In the Basement: notes from the Austrian underground
- VENICE 2014: In the wake of his Paradise trilogy, Ulrich Seidl descends into Viennese basements to discover the special places where passions and obsessions are nurtured
The idea of taking a peek into the secret world of Austrian basements came to Ulrich Seidl in 2000, while he was doing the location scouting for Dog Days, the film that brought him to the public's attention. While exploring the outskirts, the deserted urban spaces consisting of thousands of buildings, the cottages in the countryside and the ghettos crammed with single-family houses, the director realised that his compatriots thought of their basements as special places where they could comfortably spend more of their time than they did in their living rooms. Over ten years later, with the Paradise trilogy done and dusted, Seidl has fine-tuned this revelation of an idea and has transformed it into his new movie, In the Basement (Im Keller) [+see also:
film profile], which was selected out of competition at the Venice Film Festival.
With In the Basement, Seidl has basically made a return to the documentary form, which characterised many of his early works, unlike his recent trilogy. In the Basement is nothing short of an array of characters, who could be described as bizarre to the say the least, filmed in their basements as they immerse themselves in their favourite hobby, whether it be something completely innocuous or something that should be hidden from the gaze of others. Because the basement is undoubtedly the place where people can hide things, or indeed themselves, away, and lose themselves in whatever passions they may have.
So, for example, we see a lady called Alfreda, who every day descends time and again into the bowels of the grand building in which she lives in order to pluck her dolls out of various boxes. These dolls are uncanny reproductions of real newborn babies, complete with fine wrinkles on their faces, and she gets them out to give them a little cuddle, as if they were alive. And then there's Mr Lang, who wanted to be a tenor, but is now content with teaching his friends how to shoot guns in the firing range that he has set up in his garage. You just never know – there are so many Turkish people out and about in the city, and dormant Islamic cells everywhere. There are so many big-game hunting weapons hanging up in Manfred and Inge's basement, next to thousands of hunting trophies of animals slain in Africa, ranging from impala to warthogs; that's how the lady of the house cooks such delicious schnitzel. And there's even Josef, who plays the trombone and invites his brass-band mates to come and get drunk in his enormous basement, decorated like a Nazi memorabilia museum, featuring portraits of Hitler and mannequins in SS uniforms.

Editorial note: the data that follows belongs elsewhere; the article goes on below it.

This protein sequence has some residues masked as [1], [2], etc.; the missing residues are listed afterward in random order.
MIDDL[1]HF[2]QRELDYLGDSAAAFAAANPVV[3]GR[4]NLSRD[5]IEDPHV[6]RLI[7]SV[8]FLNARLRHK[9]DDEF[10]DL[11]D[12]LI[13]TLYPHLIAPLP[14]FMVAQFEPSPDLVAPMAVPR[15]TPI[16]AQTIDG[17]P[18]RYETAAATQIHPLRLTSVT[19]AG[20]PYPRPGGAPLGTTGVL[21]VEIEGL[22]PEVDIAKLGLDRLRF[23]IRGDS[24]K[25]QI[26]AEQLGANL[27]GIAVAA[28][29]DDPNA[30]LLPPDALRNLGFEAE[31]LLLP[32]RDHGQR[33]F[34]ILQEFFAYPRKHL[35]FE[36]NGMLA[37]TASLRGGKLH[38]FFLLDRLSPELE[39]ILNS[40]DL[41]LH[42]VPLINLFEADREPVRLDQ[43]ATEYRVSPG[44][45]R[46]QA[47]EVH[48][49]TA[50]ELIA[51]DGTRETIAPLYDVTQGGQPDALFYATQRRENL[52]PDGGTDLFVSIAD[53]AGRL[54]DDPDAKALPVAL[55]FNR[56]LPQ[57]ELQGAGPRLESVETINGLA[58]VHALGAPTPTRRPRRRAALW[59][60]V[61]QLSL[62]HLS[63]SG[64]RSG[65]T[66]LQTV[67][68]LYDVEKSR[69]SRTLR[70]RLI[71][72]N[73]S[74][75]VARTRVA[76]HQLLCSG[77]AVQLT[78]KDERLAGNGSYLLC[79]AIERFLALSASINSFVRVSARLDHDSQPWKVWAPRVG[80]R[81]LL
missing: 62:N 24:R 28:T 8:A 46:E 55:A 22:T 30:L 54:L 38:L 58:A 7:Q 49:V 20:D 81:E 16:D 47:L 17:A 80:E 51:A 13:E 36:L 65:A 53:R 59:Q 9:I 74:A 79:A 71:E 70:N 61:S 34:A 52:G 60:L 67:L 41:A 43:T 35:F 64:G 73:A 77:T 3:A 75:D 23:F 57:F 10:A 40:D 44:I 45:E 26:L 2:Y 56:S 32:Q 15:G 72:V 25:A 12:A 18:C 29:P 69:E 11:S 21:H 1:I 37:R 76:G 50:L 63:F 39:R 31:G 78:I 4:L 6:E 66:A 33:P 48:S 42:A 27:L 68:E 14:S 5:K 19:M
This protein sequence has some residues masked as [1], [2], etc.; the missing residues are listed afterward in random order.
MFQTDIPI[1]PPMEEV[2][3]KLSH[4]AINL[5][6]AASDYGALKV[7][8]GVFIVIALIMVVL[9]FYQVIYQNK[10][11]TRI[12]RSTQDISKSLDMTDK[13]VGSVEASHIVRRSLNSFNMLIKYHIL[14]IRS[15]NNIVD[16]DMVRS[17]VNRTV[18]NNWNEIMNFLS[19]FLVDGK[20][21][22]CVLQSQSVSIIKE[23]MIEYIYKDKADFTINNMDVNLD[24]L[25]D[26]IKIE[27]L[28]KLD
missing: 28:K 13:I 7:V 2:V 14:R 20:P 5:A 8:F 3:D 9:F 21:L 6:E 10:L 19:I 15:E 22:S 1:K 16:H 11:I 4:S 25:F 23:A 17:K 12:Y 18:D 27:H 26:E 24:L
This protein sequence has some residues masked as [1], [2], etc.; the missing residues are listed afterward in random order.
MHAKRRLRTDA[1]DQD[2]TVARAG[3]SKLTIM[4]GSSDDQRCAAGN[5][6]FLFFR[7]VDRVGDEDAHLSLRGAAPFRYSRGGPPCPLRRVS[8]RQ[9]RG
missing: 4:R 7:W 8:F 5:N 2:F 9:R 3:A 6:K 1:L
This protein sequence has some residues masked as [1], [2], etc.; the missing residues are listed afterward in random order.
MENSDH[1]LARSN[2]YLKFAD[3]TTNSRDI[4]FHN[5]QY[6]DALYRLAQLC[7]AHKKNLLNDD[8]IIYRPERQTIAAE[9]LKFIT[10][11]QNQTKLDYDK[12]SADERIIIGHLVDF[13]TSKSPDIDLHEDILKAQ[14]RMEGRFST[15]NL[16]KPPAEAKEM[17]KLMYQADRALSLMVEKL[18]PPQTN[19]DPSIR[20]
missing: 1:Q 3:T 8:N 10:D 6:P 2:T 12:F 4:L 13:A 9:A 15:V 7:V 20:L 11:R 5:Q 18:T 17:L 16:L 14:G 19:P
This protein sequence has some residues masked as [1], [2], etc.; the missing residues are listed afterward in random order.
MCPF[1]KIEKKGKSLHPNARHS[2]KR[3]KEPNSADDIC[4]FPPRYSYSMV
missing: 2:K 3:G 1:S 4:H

There is certainly no lack of sexual pastimes, including both perverse ones and exhibitionism. For instance, we see the pale man who satisfies women with his record-breaking performances and the ex-supermarket checkout lady who has taken to subterranean prostitution. The most difficult individuals to watch without feeling a shudder are the Ducheks, a couple in which she is a dominatrix and he is a masochist who cleans the bathroom with his tongue and strings himself up from the ceiling of the basement, dangling from his genitals. On the other hand, Sabine gives the audience food for thought as this masochistic lady recounts her misadventures with various men and explains how she works for Caritas, coming to the aid of women who have been subjected to domestic abuse.
Though they may resemble freaks to be put on show as if in a 19th-century circus, these people are actually overflowing with a disconcerting but tangible humanity. And Seidl, far from judging them, instead turns them into the sole main characters of his tableaux vivants, infusing them with a twisted type of humour. They may well provoke feelings of repulsion, but they are our neighbours, and perhaps they are actually us, with our obsessions that we lock away down in the basement.
(Translated from Italian)
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